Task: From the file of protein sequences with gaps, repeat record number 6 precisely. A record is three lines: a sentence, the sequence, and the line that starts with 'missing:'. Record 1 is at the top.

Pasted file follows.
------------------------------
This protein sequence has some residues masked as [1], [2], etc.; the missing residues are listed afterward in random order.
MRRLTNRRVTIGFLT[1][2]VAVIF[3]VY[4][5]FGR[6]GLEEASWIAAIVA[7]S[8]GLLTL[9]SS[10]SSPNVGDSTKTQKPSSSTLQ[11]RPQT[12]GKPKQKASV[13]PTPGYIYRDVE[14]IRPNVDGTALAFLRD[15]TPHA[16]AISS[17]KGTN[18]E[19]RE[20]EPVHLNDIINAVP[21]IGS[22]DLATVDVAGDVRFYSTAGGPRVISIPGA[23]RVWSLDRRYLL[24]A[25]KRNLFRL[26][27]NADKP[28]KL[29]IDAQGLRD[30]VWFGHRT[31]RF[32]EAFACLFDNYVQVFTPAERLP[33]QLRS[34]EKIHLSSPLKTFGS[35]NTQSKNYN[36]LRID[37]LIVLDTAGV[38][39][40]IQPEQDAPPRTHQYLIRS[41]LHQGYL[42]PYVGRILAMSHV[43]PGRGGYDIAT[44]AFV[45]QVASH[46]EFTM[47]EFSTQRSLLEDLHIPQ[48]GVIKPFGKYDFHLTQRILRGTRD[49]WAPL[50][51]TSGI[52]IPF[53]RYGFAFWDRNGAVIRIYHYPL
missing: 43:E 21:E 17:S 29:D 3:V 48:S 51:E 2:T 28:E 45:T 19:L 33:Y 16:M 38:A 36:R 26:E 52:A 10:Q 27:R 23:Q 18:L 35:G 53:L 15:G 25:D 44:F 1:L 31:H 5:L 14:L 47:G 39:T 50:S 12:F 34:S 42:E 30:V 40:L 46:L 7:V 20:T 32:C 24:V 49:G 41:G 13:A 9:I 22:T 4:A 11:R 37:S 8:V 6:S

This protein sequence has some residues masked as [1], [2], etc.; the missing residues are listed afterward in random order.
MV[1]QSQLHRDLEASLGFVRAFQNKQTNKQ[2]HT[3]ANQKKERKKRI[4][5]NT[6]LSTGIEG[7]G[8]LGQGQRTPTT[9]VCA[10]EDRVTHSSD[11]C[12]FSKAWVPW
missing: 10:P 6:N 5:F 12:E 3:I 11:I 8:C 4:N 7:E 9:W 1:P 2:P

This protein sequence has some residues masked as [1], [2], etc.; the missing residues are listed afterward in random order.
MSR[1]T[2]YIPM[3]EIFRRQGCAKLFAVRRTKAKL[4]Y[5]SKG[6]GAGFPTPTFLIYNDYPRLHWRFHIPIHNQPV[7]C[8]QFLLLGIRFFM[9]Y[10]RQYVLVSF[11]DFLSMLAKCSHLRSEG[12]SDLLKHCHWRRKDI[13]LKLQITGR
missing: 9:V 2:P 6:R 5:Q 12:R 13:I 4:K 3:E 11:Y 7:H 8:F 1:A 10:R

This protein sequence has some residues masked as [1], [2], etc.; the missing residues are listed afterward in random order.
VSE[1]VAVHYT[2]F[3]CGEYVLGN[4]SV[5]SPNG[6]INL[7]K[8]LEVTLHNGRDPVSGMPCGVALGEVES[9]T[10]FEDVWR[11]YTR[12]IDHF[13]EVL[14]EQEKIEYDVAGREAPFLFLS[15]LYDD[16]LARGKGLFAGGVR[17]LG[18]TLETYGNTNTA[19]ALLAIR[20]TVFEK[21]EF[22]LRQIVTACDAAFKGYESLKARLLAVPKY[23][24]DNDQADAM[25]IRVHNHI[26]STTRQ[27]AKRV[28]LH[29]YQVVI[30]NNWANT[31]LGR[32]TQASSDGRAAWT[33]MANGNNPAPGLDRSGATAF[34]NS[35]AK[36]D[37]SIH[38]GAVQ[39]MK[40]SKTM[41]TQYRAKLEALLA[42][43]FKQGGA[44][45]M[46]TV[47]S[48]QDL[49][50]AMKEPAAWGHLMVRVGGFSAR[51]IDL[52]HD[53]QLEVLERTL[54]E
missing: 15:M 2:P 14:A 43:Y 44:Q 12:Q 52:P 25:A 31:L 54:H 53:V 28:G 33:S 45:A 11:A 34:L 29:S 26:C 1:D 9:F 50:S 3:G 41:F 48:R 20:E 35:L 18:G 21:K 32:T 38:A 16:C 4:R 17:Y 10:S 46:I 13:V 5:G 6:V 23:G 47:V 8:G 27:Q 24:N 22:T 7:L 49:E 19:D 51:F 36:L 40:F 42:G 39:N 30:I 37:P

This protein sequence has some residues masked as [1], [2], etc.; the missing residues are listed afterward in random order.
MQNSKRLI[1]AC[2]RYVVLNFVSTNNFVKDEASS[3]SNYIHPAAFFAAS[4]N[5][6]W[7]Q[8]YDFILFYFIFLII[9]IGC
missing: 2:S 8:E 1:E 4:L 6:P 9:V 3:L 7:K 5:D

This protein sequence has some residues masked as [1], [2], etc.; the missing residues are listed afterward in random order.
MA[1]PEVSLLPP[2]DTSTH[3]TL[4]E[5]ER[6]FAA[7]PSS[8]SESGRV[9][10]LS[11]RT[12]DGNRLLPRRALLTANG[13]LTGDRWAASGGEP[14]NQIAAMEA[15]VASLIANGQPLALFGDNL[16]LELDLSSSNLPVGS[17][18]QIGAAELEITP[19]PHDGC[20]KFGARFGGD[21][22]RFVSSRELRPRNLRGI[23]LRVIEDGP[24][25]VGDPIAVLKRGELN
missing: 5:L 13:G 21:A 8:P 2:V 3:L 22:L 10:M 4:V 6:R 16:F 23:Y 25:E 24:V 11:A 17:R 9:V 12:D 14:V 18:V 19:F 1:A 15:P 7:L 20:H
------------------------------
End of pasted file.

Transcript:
This protein sequence has some residues masked as [1], [2], etc.; the missing residues are listed afterward in random order.
MA[1]PEVSLLPP[2]DTSTH[3]TL[4]E[5]ER[6]FAA[7]PSS[8]SESGRV[9][10]LS[11]RT[12]DGNRLLPRRALLTANG[13]LTGDRWAASGGEP[14]NQIAAMEA[15]VASLIANGQPLALFGDNL[16]LELDLSSSNLPVGS[17][18]QIGAAELEITP[19]PHDGC[20]KFGARFGGD[21][22]RFVSSRELRPRNLRGI[23]LRVIEDGP[24][25]VGDPIAVLKRGELN
missing: 5:L 13:G 21:A 8:P 2:V 3:L 22:L 10:M 4:V 6:R 16:F 23:Y 25:E 24:V 11:A 17:R 9:V 12:D 14:V 18:V 19:F 1:A 15:P 7:L 20:H